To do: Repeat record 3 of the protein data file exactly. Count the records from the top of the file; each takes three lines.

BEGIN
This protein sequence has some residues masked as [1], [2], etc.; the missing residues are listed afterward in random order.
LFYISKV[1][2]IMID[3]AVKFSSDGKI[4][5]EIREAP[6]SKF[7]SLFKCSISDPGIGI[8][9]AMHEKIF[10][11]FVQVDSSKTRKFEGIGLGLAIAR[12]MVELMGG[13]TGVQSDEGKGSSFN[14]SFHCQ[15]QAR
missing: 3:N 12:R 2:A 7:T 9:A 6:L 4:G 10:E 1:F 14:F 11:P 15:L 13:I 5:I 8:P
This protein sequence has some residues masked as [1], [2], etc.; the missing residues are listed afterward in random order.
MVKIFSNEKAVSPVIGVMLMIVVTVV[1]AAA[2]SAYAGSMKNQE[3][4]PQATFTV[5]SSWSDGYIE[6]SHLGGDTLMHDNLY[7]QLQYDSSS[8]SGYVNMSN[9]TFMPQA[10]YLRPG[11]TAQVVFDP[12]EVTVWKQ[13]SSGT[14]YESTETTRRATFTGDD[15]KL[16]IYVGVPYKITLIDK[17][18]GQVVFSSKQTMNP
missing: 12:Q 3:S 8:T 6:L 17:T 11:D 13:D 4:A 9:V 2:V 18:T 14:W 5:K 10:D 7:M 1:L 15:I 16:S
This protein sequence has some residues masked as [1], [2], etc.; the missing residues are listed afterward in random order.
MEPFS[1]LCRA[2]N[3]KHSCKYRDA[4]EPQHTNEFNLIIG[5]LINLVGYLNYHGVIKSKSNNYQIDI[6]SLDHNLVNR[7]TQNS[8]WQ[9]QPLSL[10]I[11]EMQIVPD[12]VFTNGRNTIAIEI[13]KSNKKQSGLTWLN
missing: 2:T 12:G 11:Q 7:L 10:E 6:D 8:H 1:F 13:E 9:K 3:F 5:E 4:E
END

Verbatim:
This protein sequence has some residues masked as [1], [2], etc.; the missing residues are listed afterward in random order.
MEPFS[1]LCRA[2]N[3]KHSCKYRDA[4]EPQHTNEFNLIIG[5]LINLVGYLNYHGVIKSKSNNYQIDI[6]SLDHNLVNR[7]TQNS[8]WQ[9]QPLSL[10]I[11]EMQIVPD[12]VFTNGRNTIAIEI[13]KSNKKQSGLTWLN
missing: 2:T 12:G 11:Q 7:L 10:E 6:D 8:H 1:F 13:E 9:K 3:F 5:E 4:E